In the toolbar, in the configuration combo box select the iPhone Simulator, then select one of the emulated devices from the list near the Start button. You will find different versions of iPhone and iPad.
Note that the remote Mac Agent must be fully started before compilation. When connecting to the Mac, you will see a success message in the status bar. When ready, simply press F5 or start debugging. The following figure shows the app running in the remote simulator, whereas the second figure shows the app running locally.
Of course, this is what you need to compile, debug, and test an app for iOS but you will also need to read the Xamarin and Apple documentation about publishing and distributing the app.
I was satisfied with MacInCloud and I hope this blog post is useful to you.
domenica 24 luglio 2016
Among the others, my favorite feature in Visual Studio 2015 Update 3 is the option of adding a NuGet package as a quick action in the Light Bulb, when you type the name of an object that is not defined anyway in the solution. For instance, consider the following figure:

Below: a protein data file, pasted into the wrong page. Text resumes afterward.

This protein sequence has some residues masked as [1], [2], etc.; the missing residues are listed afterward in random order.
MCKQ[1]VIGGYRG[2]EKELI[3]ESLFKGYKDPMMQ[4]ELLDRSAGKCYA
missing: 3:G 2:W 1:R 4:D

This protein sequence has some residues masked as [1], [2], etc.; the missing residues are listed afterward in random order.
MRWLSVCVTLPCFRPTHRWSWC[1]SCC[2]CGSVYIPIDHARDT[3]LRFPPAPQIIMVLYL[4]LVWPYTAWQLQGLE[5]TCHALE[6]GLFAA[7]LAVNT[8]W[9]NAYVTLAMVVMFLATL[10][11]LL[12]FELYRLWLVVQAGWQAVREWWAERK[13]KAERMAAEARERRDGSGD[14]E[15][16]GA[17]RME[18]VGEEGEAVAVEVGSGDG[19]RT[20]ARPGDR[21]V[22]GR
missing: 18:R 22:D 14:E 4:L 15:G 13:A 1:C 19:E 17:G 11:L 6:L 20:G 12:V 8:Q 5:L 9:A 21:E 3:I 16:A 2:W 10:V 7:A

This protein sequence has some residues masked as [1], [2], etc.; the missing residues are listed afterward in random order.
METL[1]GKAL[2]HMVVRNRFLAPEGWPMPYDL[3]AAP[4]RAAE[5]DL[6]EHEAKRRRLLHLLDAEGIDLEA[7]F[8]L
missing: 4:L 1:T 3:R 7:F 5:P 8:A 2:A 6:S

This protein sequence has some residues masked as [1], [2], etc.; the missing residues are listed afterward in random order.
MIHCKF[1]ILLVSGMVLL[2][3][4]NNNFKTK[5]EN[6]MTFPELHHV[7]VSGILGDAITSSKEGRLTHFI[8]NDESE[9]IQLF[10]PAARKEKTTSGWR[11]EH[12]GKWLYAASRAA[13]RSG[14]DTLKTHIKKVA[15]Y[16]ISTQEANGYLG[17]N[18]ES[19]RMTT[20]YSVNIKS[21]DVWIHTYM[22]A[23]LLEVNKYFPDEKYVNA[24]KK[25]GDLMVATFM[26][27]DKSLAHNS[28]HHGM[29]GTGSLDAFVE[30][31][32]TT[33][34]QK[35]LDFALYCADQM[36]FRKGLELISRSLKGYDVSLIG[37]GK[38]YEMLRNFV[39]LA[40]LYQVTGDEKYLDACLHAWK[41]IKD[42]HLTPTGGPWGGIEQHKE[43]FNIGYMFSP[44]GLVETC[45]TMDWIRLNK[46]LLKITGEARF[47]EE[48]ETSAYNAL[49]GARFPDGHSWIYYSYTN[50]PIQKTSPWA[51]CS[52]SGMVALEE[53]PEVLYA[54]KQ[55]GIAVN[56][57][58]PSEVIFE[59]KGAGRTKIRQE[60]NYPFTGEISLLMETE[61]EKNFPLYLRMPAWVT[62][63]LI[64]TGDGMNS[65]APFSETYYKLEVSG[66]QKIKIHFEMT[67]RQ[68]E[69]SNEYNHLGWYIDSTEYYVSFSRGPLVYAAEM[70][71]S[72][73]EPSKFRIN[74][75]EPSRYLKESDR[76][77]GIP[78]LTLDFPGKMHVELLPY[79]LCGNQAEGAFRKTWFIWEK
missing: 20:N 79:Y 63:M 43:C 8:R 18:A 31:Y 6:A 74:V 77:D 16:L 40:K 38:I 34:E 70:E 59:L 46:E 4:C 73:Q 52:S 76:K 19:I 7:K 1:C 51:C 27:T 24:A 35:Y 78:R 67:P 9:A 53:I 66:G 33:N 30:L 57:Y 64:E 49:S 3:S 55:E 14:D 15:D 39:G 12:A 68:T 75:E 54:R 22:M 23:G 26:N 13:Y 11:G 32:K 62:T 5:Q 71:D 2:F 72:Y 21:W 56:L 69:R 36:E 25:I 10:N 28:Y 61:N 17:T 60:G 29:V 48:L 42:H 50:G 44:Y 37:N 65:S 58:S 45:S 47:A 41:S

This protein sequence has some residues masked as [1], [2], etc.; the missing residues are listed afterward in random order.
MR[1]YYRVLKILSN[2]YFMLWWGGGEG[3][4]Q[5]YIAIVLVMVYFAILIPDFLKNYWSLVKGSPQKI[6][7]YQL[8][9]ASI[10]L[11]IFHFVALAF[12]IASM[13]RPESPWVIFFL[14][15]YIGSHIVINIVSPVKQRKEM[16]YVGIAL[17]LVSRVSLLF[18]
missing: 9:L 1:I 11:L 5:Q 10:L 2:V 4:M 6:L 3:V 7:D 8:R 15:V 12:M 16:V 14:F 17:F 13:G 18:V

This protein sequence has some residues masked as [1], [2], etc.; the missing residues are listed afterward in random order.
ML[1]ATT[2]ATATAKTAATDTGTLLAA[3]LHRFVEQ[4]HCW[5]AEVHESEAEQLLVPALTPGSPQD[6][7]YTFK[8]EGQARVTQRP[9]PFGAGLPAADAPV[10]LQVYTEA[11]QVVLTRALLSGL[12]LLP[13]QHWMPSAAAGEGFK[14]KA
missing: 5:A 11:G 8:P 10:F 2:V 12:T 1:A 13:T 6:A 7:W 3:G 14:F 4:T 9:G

I'm trying to use an object called JsonConvert, which is neither part of the BCL nor defined inside any referenced library. So, if I enable the Light Bulb, I will find a new quick action that suggests me to install from NuGet the Newtonsoft.Json library, which actually defines the JsonConvert object. I need just one click to install the latest version of the library from NuGet, or I can decide to enable the NuGet UI in order to select a different version. In the first case, it's almost immediate:
As you can see, the library is downloaded from NuGet, installed, and referenced. Also, the proper Imports (or using in C#) directive is automatically added and the object is recognized properly.
Notice that this option is not enabled by default, so you first need to go to Tools, Options, Text Editor, Basic (or C#) in the Advanced node and select the option for NuGet suggestions:
A very useful feature, especially if you know in advance the name of objects you use and you want the IDE to do the job for your.
giovedì 7 luglio 2016
Recently, I have been pretty busy with Xamarin, more specifically with Xamarin.Forms, so I decided to start sharing some of the things I learn on daily basis.